Shunt passive is power factor correction, often using fixed capacitor banks, tuned and detuned contactor based units, thyristor capacitor banks and fine-tuned passive filters. These methods were principally developed to resolve reactive power and not specifically for harmonic mitigation. Today, I would hope no one is installing capacitor banks by themselves and, at the very least, using de-tuned ones – with an inductor for example.
An inherent weakness of passive solutions is the inability to control the load. The grid loading, along with the filter's impedance, can cause several fine-tuned shunt filters to interact, resulting in resonance with other equipment.
Series-active takes the form of an Active-Front-End (AFE) variable speed drive (VSD). It replaces the rectifier diodes in a regular VSD with an IGBT controlled rectifier to eliminate switching based signal noise. This circuitry also allows the AFE to introduce regenerative braking. Although this unit may at first seem to eliminate harmonics, it must be noted that with the AFE in addition to the VSD, there are now two drives in the circuit producing heat.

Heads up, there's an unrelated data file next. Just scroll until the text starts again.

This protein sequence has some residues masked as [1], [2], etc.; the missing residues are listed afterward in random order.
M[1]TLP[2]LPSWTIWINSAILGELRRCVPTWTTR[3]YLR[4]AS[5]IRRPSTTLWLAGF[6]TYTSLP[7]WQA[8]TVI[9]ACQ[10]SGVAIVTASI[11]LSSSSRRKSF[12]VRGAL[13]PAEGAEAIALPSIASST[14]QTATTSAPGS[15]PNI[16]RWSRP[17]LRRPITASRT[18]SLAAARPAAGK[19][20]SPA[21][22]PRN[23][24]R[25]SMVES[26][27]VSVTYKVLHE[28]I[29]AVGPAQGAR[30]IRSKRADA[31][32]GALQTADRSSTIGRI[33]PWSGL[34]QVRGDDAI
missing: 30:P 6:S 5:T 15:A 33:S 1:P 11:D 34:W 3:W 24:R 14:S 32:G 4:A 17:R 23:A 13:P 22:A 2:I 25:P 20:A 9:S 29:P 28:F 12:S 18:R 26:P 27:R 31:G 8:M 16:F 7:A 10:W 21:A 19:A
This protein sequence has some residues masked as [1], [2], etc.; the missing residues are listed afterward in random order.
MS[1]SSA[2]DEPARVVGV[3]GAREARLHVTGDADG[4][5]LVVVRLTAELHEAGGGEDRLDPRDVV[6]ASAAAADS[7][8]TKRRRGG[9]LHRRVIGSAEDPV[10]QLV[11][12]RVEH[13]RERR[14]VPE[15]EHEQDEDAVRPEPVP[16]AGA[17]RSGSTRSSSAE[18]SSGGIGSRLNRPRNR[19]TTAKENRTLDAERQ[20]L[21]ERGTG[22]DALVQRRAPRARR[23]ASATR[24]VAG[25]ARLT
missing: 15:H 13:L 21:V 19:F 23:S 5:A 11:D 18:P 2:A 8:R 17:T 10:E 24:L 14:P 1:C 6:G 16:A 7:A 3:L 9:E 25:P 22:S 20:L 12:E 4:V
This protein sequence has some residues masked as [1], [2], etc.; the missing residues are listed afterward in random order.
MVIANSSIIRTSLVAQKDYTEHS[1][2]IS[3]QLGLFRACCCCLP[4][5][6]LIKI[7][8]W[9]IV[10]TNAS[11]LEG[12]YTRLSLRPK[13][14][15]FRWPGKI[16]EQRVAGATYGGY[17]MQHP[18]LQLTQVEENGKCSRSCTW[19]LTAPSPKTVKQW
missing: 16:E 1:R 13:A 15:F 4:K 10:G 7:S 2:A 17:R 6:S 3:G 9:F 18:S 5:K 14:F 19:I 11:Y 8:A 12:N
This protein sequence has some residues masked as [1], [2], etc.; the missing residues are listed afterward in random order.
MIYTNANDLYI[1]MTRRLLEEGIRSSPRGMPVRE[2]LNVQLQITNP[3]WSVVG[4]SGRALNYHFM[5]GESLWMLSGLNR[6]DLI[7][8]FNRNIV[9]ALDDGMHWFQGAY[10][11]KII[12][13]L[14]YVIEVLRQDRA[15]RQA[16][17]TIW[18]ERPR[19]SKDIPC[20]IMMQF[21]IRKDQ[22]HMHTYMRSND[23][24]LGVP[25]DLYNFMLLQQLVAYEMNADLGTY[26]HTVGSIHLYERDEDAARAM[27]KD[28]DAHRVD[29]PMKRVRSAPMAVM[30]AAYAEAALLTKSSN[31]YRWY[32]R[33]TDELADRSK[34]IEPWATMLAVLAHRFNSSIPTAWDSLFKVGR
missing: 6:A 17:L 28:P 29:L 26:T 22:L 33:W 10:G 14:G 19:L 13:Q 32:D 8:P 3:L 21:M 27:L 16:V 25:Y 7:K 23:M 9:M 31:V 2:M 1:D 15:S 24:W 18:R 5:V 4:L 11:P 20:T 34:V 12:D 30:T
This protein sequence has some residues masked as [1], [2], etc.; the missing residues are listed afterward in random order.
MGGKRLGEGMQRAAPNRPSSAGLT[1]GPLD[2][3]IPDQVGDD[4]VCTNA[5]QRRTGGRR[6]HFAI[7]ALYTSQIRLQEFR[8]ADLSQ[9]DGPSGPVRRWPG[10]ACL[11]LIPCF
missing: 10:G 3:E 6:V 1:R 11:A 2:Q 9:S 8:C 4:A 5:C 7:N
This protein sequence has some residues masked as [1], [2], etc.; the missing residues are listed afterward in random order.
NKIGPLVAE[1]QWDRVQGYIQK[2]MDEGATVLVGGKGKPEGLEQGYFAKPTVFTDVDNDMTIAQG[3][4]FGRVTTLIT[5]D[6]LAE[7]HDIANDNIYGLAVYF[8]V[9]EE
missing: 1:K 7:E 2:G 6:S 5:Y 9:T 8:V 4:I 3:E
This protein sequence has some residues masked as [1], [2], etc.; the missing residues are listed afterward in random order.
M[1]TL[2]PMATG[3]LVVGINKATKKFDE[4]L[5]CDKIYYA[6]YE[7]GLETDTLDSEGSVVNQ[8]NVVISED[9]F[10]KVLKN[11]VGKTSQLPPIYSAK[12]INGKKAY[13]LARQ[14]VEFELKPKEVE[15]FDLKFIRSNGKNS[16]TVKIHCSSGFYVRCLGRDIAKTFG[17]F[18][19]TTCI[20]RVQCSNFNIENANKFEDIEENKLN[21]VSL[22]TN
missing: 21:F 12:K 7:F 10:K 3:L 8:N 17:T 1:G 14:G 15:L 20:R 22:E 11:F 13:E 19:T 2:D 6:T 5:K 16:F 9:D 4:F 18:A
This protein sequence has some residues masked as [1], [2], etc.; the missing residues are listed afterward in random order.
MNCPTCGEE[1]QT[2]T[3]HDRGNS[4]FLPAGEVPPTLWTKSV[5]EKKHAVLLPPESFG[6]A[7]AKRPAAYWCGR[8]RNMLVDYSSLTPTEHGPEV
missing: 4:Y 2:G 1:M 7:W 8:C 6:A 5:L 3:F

This means twice the heat and with a 200kW AFE it soon adds up. For the panel builder / system integrator, bigger cooling systems are needed to cope with the excessive heat. In one application where AFE was offered against a VSD and active filtering, the payback in heat loss alone was 2.5 years.
AFEs are great at significantly lowering THD and maintaining good power factor. However AFEs have some serious drawbacks. In order to maintain a small form factor, lower switching frequencies are used, which result in high switch ripples on the voltage waveform. This can cause equipment to nuisance trip and malfunction. AFEs are generally a plant level solution; separate regenerative units can be used only where necessary to lower capital expenditure and increase return on investment (ROI).